Broadway Ticket Auctions. Ticket brokers leverage Broadway Ticket Auctions but Broadway producers are slow to adapt to these new ideas to generate revenue.

Broadway Producers Fail To Get "Fair Market Value" For Their Broadway Show Tickets

Current Broadway show ticketing models allow ticket brokers and re-sellers to make the money that the Broadway show producers should be making - if they were getting the fair market value price for the tickets to their shows.

Selling Broadway show tickets by auction (rather than at set prices) would be a very efficient way of ensuring that Broadway producers get fair market value for their Broadway tickets. However, so far the Broadway industry has been reluctant to utilize ticket auctions, even though some Broadway shows - especially the most successful ones - have been pushing to be more progressive with ticketing models. The Broadway League and Telecharge did try a ticket auction once as an experiment, but despite its success, nothing ever came of the practice of Broadway ticket auctioning as a long-term strategy.

The only Broadway ticket sellers currently taking advantage of the auction method of selling tickets are Broadway ticket brokers. These ticket brokers auction off their supplies on both and Stubhub. But official Broadway ticket vendors like Telecharge and Ticketmaster have yet to try this angle for selling tickets to Broadway shows. Ticketmaster is no stranger to the auction game, as they recently introduced a Ticket Auctions section on their website, but so far these only appear to be available for concerts and sporting events, not Broadway shows.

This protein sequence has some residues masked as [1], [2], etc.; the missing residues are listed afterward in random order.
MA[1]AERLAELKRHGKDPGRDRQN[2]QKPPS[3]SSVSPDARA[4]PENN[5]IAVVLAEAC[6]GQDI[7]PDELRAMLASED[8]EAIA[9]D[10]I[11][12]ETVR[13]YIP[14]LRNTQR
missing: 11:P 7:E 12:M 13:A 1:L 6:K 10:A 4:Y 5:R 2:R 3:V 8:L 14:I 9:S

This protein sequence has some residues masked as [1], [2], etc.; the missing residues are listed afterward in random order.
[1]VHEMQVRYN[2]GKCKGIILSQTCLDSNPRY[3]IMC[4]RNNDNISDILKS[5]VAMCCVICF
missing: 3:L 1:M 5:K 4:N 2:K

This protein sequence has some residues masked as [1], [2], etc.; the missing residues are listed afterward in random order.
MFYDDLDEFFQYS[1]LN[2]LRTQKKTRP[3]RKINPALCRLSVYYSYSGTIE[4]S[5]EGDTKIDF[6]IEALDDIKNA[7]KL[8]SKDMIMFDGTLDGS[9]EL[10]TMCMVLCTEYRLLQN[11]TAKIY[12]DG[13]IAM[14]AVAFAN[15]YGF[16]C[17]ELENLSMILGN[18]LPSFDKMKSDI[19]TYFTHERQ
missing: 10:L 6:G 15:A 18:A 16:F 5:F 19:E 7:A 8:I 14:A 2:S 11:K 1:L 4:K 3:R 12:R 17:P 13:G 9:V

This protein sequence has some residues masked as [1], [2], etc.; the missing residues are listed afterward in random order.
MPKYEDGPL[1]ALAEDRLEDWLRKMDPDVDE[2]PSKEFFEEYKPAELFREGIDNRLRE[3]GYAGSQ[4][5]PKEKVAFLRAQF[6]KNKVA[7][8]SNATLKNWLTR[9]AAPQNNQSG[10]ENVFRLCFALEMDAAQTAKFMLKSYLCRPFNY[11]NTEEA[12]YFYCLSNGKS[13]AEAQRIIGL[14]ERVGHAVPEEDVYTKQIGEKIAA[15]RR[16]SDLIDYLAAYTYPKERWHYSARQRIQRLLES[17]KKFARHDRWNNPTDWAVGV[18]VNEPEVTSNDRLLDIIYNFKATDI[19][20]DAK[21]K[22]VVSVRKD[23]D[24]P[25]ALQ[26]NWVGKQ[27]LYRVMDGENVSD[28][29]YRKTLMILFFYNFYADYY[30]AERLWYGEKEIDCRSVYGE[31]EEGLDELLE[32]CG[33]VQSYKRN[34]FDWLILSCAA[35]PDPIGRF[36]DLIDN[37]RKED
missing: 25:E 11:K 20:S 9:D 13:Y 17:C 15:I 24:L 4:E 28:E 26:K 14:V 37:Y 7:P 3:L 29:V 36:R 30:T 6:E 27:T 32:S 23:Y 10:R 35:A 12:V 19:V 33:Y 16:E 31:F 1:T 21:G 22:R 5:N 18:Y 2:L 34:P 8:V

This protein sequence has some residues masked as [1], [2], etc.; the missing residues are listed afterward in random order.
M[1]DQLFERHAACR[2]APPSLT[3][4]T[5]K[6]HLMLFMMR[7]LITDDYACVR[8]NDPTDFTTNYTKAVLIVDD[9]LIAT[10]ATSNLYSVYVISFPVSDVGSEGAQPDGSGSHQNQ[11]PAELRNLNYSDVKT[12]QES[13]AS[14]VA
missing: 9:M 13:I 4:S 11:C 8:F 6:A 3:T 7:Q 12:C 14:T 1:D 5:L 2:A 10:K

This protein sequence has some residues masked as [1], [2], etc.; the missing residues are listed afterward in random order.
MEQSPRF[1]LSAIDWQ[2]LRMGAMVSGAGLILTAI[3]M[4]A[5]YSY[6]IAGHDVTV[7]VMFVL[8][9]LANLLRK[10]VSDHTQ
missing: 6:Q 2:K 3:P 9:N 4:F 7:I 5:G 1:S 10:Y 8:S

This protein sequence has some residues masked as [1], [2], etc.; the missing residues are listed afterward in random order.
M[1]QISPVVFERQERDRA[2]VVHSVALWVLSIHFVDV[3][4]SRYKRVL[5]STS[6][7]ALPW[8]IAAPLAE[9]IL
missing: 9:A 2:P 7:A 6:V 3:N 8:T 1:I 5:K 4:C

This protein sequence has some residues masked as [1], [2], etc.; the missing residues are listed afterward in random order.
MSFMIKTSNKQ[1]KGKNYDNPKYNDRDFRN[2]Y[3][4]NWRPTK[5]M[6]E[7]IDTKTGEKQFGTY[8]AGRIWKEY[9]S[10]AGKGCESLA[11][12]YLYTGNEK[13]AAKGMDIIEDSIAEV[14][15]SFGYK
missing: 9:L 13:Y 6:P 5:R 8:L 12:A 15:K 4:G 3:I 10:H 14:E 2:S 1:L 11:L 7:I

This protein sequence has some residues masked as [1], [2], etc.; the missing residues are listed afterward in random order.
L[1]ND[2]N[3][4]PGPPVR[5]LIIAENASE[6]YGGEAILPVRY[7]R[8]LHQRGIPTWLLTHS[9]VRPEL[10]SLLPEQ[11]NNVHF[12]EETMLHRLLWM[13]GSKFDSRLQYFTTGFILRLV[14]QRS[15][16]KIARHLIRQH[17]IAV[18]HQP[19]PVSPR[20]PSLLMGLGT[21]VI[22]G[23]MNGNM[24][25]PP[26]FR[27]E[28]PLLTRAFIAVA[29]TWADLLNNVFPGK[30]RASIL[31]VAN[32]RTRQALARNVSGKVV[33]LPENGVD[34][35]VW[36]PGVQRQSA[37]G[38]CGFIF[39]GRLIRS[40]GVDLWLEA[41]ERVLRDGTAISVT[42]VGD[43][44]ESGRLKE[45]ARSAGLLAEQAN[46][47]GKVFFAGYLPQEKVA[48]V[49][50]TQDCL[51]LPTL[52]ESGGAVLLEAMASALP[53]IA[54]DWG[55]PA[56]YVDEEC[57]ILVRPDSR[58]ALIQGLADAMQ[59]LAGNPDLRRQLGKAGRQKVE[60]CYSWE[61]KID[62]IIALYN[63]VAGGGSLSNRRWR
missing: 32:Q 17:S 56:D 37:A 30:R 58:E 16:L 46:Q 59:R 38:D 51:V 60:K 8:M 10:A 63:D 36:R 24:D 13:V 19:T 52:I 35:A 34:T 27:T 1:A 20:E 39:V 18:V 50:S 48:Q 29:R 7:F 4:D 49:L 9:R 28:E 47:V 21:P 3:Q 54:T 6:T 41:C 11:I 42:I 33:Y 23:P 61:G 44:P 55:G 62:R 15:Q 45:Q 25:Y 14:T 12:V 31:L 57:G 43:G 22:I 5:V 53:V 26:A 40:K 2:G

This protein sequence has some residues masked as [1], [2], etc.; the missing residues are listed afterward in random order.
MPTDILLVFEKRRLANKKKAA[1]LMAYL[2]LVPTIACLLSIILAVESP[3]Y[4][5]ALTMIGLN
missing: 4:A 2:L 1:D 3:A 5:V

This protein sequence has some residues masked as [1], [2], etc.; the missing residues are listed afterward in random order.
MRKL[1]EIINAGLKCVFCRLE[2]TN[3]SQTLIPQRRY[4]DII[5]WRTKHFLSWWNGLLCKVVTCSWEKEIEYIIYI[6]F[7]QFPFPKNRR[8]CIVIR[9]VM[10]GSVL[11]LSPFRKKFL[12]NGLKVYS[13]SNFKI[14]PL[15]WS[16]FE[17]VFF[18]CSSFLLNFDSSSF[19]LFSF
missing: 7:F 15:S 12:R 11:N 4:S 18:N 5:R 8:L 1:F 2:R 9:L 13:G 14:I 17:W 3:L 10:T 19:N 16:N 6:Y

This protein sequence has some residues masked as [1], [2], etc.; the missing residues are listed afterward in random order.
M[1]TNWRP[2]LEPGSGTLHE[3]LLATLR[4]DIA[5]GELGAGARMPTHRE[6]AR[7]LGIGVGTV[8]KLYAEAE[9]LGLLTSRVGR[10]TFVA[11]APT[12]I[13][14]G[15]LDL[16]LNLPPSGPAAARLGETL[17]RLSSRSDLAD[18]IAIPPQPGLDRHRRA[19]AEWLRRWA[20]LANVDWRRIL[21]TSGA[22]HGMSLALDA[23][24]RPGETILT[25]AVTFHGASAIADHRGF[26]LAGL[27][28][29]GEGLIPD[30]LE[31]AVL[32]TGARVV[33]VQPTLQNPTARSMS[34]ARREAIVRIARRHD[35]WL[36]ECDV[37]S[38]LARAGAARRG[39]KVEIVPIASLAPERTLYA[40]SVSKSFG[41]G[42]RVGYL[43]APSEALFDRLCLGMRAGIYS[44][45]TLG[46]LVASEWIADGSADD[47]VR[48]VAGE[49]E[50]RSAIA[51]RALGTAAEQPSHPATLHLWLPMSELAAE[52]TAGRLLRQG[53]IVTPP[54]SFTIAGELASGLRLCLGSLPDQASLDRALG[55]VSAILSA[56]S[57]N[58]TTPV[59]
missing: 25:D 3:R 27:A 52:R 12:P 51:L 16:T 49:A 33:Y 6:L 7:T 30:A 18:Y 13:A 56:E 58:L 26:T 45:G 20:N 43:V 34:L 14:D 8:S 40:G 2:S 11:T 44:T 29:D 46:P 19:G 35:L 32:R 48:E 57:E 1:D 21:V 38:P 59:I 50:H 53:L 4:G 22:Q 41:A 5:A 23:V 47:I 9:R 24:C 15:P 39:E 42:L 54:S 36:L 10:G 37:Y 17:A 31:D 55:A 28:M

"Thinking Outside Of The Box" Solutions May Provide The Best Options For The Box Office

There is no reason that the situation needs to remain this way. If the Broadway establishment, which has been set in its ways for so long, starts thinking outside the box, they might find a suitable model for auctioning Broadway show tickets. For inspiration, a good place to start would be the Dutch auction, which Google used for its IPO. They had potential buyers submit bids for shares, reviewed the bids and set their own price accordingly, and then anyone who bid the set price or above would get to purchase shares at the set price. Broadway shows could adopt a similar model, having potential ticket buyers submit bids based on how much they're willing to pay for a ticket to a Broadway show. In this way, the tickets would always achieve true market value.

The biggest advantage of selling Broadway tickets by auction is that the Broadway producer stands to make more money on high-demand tickets than they currently do at the set box office price. Currently, Broadway ticket brokers are raking in this money by re-selling $100 tickets for two or three times that price. The flip side of that coin is that the Broadway producer actually stands to make less money on tickets to less popular shows. There is also the issue of seating - if you use the Google IPO model (where each share is sold for the same price), how do you account for the fact that seats in center orchestra have a greater value than rear mezzanine seats?

Both of these issues could be addressed by simply being selective about which shows, performances, and seats are auctioned. The most popular Broadway shows (the ones that Broadway ticket brokers are currently doing good business on) could be singled out, and the auction could be limited to orchestra and front mezzanine seats, which are all considered to be of approximate equal value. Possibly customers could even win the right to choose their exact seat location based on how early they submit their bid. The Broadway producer could also select only especially popular performances - such as weekend and holiday shows - for auctioning tickets. With a little creative thinking about ticketing mechanisms, Broadway too will soon be able to use ticket auctioning to its advantage.